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All I have is a $\mathbb{R}^n$ space and a number of restrictions which look like this $$ \sum_{i=1}^n a_i x_i \ge a_0, \quad a_i \in \mathbb{R}$$

I would like to have a concept of vertices within my subspace and an ability to count them.

$\mathbb{R}^2$ case: since restrictions are geometrically half-planes I can draw lines on paper and see what happens. The simplest closed figure is a triangle, it has 3 vertices and needs a minimum of 3 restrictions to exist. Now every additional restriction can add no more than 1 additional vertice (this is obvious in 2-dimensional space). This means that for $k \ge 3$ restrictions there can exist no more than $k$ vertices.

$\mathbb{R}^3$ case: similarly the simplest closed figure appears to be a triangular pyramid, it has 4 vertices and needs a minimum of 4 restrictions to exist (I cannot visualize anything simpler than that). Now it gets a little more complicated with additional restrictions, but I'm taking a guess that for $k \ge 4$ restrictions there can exist no more than $(2k-4)$ vertices.

As you can see I need a strict formalization in order to even tackle this question for higher dimensions. What would you suggest? Also I'm pretty sure that there was a bunch of mathematicians who contemplated this before me, so simple references would also be appreciated.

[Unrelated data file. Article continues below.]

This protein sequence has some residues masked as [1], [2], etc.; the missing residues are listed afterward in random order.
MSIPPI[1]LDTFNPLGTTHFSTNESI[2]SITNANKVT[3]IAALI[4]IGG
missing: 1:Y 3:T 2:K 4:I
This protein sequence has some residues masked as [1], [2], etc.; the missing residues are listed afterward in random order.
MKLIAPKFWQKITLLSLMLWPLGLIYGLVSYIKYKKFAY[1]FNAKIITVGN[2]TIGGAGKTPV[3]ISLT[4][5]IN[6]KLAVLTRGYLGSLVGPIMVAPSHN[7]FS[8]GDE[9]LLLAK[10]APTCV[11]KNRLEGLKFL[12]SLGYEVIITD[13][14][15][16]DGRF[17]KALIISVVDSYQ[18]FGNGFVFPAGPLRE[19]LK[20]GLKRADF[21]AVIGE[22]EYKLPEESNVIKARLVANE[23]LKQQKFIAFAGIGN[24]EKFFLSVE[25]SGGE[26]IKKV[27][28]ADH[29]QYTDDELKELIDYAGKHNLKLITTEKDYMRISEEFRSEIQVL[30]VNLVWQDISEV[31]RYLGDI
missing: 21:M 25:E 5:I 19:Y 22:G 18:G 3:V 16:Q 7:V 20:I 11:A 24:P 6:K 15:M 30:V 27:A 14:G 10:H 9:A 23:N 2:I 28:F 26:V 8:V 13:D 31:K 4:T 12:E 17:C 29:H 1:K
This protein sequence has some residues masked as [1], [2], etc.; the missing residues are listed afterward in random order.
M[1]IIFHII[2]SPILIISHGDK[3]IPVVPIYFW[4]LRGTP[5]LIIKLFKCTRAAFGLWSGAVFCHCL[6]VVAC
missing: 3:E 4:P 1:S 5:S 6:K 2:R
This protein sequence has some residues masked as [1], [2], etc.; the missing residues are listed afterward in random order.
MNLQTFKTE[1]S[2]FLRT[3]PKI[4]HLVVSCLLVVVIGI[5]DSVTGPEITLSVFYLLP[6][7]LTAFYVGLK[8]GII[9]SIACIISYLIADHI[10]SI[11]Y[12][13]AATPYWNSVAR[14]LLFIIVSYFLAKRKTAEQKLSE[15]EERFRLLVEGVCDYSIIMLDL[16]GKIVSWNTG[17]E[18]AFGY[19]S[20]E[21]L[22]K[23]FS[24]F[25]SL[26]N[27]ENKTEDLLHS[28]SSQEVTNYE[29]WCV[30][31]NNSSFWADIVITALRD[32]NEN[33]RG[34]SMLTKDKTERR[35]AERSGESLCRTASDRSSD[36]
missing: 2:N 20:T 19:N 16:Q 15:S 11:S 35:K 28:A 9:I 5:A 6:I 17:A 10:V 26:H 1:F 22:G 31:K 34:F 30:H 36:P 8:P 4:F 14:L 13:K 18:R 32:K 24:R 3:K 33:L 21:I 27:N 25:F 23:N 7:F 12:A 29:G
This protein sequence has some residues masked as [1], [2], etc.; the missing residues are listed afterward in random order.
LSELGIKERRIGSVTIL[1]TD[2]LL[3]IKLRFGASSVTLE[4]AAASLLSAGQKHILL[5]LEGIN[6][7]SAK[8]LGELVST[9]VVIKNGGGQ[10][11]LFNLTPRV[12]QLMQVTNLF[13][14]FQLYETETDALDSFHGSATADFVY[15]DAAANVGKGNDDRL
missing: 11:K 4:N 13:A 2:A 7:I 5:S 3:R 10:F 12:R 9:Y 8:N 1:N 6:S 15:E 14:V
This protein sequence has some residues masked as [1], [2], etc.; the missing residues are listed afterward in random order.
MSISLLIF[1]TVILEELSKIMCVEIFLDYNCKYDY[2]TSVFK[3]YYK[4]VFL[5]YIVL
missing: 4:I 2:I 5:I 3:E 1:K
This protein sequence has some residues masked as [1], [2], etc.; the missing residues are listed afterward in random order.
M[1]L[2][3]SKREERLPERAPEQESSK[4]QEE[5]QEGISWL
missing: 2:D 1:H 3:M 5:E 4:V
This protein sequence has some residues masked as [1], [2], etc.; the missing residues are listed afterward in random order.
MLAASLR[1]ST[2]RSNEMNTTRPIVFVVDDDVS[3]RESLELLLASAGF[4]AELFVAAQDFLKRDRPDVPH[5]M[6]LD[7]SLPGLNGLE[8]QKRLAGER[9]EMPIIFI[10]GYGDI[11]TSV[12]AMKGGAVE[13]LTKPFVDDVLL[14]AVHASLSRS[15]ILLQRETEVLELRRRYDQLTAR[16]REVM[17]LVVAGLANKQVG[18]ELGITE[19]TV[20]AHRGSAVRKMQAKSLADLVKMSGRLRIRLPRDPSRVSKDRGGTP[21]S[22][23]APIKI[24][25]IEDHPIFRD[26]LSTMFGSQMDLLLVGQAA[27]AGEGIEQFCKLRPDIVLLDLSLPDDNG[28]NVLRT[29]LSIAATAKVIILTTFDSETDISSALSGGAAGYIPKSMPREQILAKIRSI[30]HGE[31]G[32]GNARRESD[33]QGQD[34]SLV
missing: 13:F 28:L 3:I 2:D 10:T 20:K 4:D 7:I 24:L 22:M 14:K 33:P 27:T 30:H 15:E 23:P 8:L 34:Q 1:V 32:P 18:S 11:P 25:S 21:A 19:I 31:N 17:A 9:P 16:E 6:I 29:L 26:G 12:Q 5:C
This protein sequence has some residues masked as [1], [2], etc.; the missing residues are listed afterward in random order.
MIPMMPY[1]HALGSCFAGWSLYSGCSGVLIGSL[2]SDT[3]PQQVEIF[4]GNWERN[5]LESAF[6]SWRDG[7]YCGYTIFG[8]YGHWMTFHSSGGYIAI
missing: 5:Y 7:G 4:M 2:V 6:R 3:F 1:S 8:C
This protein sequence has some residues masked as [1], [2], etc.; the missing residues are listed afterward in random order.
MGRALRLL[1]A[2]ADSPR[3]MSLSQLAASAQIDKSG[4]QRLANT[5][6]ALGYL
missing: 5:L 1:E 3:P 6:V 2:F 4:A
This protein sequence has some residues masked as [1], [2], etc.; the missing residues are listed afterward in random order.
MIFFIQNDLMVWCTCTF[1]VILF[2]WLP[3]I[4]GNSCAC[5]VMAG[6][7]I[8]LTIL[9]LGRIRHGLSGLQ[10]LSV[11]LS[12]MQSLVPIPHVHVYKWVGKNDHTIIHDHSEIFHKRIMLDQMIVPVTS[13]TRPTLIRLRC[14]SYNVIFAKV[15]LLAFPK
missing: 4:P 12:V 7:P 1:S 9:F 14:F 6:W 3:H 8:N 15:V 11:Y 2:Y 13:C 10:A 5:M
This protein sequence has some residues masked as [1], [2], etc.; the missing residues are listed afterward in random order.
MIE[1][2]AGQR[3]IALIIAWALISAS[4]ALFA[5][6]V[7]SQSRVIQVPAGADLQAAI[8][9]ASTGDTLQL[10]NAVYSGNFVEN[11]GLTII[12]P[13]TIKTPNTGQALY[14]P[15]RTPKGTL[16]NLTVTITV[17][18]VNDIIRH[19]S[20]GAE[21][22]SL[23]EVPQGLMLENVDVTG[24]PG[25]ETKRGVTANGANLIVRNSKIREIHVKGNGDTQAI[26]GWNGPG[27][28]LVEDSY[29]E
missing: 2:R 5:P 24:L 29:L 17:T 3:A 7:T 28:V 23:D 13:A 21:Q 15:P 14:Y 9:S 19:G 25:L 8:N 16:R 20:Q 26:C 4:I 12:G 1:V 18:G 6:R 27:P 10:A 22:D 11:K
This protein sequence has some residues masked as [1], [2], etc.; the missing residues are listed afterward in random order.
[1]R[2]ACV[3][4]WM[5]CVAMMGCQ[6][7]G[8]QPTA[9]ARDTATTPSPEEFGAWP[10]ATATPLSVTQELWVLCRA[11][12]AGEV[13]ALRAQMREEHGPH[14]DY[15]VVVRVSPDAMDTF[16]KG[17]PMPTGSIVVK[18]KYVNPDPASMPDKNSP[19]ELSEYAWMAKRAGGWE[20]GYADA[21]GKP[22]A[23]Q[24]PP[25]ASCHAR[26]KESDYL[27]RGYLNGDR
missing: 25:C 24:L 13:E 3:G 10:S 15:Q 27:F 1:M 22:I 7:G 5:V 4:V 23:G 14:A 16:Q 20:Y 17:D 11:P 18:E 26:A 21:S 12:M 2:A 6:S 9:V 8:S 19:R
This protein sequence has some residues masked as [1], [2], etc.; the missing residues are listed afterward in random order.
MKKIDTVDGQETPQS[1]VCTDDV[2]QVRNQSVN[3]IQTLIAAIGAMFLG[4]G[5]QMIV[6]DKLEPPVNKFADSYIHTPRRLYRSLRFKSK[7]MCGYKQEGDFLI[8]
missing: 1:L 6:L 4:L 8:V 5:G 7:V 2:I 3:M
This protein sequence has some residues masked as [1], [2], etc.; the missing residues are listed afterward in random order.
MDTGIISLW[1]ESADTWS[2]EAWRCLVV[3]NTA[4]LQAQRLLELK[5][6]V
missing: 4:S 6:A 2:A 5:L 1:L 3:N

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You want to look into polyhedral theory. You'll find good introductions in linear programming books. Sets of the form you describe are called simplices and they can have a number of vertices that is exponential in the dimension. A quick Google search reveals homepages.ulb.ac.be/~aviolin/Cours.pdf but you'll want to look in books as well. –  Dominique Feb 16 '13 at 22:59
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This page might be a good place to start.

The "restriction" inequalities you mention define half-spaces, and the set of points that satisfy all the inequalities is a polyhedron (or "polytope") that is the intersection of these half-spaces. This polytope is convex, which makes lots of things easier.

Each of the restriction inequalities could (potentially) give rise to a face of the polytope. So, what you want, I think, is a relationship between the number of faces (F) and the number of vertices (V) of this polytope.

The wikipedia page shows that $V \le 2F-4$ in three-dimensional space, so your guess was correct.

For higher-dimensional spaces, the answer is apparently given by the Dehn-Sommerville equations.

As the other answer mentioned, this topic is important in linear programming. The "restriction" inequalities are the constraints that the solution variables must satisfy, and the polytope is the "feasible" set of solutions. The classical algorithm for solving linear programming problems is called the simplex algorithm, and it essentially works by stepping from one vertex to another on the polytope. So, the linear programming literature probably has something interesting to say about this topic, too, and, depending on your background, it might be easier to understand than the mathematical literature.

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